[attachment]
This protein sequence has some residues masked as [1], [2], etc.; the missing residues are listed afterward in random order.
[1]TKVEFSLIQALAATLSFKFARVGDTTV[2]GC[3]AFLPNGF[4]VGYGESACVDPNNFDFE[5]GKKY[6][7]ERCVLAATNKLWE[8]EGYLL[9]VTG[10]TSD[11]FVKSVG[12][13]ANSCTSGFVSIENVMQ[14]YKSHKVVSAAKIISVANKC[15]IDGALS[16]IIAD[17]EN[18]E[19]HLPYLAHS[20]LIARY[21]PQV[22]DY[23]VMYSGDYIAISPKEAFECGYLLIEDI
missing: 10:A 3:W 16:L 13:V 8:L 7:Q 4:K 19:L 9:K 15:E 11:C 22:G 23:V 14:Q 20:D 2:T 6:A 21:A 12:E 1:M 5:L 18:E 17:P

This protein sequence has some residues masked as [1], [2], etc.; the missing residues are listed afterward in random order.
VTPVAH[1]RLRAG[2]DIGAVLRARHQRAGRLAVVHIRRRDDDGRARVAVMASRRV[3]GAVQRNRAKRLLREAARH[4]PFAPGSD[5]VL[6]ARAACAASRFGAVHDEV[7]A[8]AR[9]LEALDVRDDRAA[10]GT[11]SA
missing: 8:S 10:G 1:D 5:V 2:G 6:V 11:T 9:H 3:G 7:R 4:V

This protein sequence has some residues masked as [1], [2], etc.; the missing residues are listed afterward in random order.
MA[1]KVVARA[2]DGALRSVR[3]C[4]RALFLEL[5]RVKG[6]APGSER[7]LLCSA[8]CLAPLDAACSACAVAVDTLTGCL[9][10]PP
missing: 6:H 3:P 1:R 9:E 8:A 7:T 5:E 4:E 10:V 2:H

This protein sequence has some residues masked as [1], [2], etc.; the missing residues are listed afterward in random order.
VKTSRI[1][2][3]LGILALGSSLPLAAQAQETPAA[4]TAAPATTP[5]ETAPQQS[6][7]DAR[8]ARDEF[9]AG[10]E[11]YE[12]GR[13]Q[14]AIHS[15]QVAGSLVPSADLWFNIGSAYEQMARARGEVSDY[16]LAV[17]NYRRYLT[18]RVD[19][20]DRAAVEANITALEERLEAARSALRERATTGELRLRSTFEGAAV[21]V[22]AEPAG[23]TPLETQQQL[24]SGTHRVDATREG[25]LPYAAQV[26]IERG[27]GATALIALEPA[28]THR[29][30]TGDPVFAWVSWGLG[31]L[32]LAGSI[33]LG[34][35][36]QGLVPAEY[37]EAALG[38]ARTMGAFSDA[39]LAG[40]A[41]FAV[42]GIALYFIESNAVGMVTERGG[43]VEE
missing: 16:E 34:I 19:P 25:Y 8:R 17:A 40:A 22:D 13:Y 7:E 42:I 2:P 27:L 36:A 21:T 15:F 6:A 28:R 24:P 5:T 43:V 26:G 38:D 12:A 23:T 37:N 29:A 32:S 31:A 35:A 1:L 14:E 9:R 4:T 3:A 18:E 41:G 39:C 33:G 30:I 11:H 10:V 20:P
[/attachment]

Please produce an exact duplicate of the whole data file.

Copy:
This protein sequence has some residues masked as [1], [2], etc.; the missing residues are listed afterward in random order.
[1]TKVEFSLIQALAATLSFKFARVGDTTV[2]GC[3]AFLPNGF[4]VGYGESACVDPNNFDFE[5]GKKY[6][7]ERCVLAATNKLWE[8]EGYLL[9]VTG[10]TSD[11]FVKSVG[12][13]ANSCTSGFVSIENVMQ[14]YKSHKVVSAAKIISVANKC[15]IDGALS[16]IIAD[17]EN[18]E[19]HLPYLAHS[20]LIARY[21]PQV[22]DY[23]VMYSGDYIAISPKEAFECGYLLIEDI
missing: 10:A 3:W 16:L 13:V 8:L 7:Q 4:K 19:L 9:K 15:E 11:C 22:G 23:V 14:Q 20:D 2:T 6:A 21:A 12:E 1:M 5:L 18:E 17:P

This protein sequence has some residues masked as [1], [2], etc.; the missing residues are listed afterward in random order.
VTPVAH[1]RLRAG[2]DIGAVLRARHQRAGRLAVVHIRRRDDDGRARVAVMASRRV[3]GAVQRNRAKRLLREAARH[4]PFAPGSD[5]VL[6]ARAACAASRFGAVHDEV[7]A[8]AR[9]LEALDVRDDRAA[10]GT[11]SA
missing: 8:S 10:G 1:D 5:V 2:G 6:V 11:T 9:H 3:G 7:R 4:V

This protein sequence has some residues masked as [1], [2], etc.; the missing residues are listed afterward in random order.
MA[1]KVVARA[2]DGALRSVR[3]C[4]RALFLEL[5]RVKG[6]APGSER[7]LLCSA[8]CLAPLDAACSACAVAVDTLTGCL[9][10]PP
missing: 6:H 3:P 1:R 9:E 8:A 7:T 5:E 4:E 10:V 2:H

This protein sequence has some residues masked as [1], [2], etc.; the missing residues are listed afterward in random order.
VKTSRI[1][2][3]LGILALGSSLPLAAQAQETPAA[4]TAAPATTP[5]ETAPQQS[6][7]DAR[8]ARDEF[9]AG[10]E[11]YE[12]GR[13]Q[14]AIHS[15]QVAGSLVPSADLWFNIGSAYEQMARARGEVSDY[16]LAV[17]NYRRYLT[18]RVD[19][20]DRAAVEANITALEERLEAARSALRERATTGELRLRSTFEGAAV[21]V[22]AEPAG[23]TPLETQQQL[24]SGTHRVDATREG[25]LPYAAQV[26]IERG[27]GATALIALEPA[28]THR[29][30]TGDPVFAWVSWGLG[31]L[32]LAGSI[33]LG[34][35][36]QGLVPAEY[37]EAALG[38]ARTMGAFSDA[39]LAG[40]A[41]FAV[42]GIALYFIESNAVGMVTERGG[43]VEE
missing: 16:E 34:I 19:P 25:Y 8:R 17:A 40:A 22:D 13:Y 7:E 42:I 2:P 27:L 36:A 21:T 15:F 6:A 28:R 24:P 5:T 43:V 26:G 38:D 12:A 23:T 37:N 29:A 32:S 31:A 35:A 1:L 14:E 9:R 4:T 3:A 18:E 41:G 39:C 33:G 30:I 11:H 10:V 20:P